Vince Cable says Greece leaving the Euro would mean “economic Armageddon” for Britain. And it’s Armageddon if it stays in. So, er…
13. Energy costs keep going up
Energy costs are rising, up 15 per cent this year. On top of these we have green taxes being cooked up by energy minister Chris Huhne. Industry is already squealing. Last week the British Plastics Federation president Philip Watkins demanded an investigation into prices. BP has forecast energy demand will rise 40 per cent by 2030, the equivalent of adding two current-day Chinas. If supply can’t rise with demand, prices will continue to hit new highs.
14. House prices are still falling
Low interest rates have insulated many mortgage owners from economic reality. Over the next three years prices will need to undergo the a long-overdue correction. Savills is forecasting residential property fall of two per cent next year, with falls of four per cent in Scotland. Knight Frank is forecasting a fall of five per cent next year and no growth until 2014.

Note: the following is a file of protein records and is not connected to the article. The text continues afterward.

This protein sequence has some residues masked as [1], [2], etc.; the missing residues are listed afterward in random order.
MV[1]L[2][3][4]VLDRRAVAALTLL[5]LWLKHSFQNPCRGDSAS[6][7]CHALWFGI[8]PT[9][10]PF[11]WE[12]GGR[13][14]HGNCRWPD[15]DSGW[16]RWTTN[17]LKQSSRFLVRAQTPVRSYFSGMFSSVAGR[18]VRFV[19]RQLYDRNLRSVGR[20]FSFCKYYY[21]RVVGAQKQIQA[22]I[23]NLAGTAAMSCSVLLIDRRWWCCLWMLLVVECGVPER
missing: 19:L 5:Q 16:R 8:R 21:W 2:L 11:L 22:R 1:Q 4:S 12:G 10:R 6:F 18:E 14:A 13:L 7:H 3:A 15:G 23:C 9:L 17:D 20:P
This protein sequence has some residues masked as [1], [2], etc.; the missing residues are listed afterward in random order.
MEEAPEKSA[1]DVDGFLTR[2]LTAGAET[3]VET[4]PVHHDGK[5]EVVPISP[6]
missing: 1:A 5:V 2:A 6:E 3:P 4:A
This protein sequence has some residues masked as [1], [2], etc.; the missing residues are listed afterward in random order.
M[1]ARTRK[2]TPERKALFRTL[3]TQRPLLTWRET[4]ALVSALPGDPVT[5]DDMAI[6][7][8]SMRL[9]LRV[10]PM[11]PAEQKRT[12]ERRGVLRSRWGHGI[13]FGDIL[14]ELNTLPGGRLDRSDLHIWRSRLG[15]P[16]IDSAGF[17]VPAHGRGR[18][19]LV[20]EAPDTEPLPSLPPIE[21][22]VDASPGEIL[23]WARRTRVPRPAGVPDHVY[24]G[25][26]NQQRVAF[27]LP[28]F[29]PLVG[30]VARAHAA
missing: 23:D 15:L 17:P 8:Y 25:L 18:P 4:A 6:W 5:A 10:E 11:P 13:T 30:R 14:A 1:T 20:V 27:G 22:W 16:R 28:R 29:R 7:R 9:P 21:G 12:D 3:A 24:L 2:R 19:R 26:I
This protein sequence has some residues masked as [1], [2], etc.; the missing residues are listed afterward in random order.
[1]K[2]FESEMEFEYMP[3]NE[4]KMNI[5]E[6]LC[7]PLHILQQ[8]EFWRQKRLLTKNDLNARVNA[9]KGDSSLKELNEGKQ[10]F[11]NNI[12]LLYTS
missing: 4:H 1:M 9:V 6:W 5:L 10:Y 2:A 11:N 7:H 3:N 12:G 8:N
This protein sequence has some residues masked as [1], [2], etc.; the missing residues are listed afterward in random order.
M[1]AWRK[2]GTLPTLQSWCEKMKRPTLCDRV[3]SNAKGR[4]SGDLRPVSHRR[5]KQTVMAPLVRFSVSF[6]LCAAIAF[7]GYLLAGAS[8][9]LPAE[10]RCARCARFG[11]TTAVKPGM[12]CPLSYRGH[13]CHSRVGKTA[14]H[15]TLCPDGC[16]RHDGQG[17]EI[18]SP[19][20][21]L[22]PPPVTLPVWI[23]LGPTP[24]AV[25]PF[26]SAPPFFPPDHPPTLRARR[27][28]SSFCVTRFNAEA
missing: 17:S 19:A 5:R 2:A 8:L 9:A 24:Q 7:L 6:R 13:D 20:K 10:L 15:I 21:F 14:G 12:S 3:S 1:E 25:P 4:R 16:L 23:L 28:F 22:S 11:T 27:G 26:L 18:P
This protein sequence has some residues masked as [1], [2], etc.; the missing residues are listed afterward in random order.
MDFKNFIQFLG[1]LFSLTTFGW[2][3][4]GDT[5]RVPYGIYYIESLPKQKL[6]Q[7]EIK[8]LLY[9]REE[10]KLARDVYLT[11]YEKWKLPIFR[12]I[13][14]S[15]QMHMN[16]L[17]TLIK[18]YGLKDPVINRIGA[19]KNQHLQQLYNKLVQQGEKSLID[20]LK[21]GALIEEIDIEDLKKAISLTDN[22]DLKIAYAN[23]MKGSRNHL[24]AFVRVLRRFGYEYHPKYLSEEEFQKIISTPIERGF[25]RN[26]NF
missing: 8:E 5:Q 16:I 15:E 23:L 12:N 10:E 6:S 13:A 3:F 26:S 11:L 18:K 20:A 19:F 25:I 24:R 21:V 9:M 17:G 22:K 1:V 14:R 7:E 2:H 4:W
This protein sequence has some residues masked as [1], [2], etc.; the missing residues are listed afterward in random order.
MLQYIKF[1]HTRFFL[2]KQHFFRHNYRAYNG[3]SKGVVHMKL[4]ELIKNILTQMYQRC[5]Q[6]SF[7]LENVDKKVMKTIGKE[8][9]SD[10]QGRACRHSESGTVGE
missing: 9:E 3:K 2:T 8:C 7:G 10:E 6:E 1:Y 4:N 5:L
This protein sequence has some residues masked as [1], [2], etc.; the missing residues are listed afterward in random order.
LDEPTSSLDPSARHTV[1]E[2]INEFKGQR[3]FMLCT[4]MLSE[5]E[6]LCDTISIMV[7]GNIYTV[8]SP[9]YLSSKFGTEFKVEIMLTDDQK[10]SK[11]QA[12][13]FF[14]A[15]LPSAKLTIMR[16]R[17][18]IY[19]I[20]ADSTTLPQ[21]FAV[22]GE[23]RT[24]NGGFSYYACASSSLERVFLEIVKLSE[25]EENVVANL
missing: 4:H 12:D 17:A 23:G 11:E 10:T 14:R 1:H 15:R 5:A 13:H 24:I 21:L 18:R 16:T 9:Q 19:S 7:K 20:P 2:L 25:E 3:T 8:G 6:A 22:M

15. The European bailout mechanisms are a farce
The European Fund Stability Fund has Euro 440bn to deal with a rescue package requirement of Euro 1,400bn. And that’s just Italy! Worse, the replacement body, the European Stability Mechanism, is a undemocratic quango with dictatorial powers. Its board are to be immune from all laws and free from taxation. Politically it is a mess. And the sums involved are just too small.
16. Government spending is too high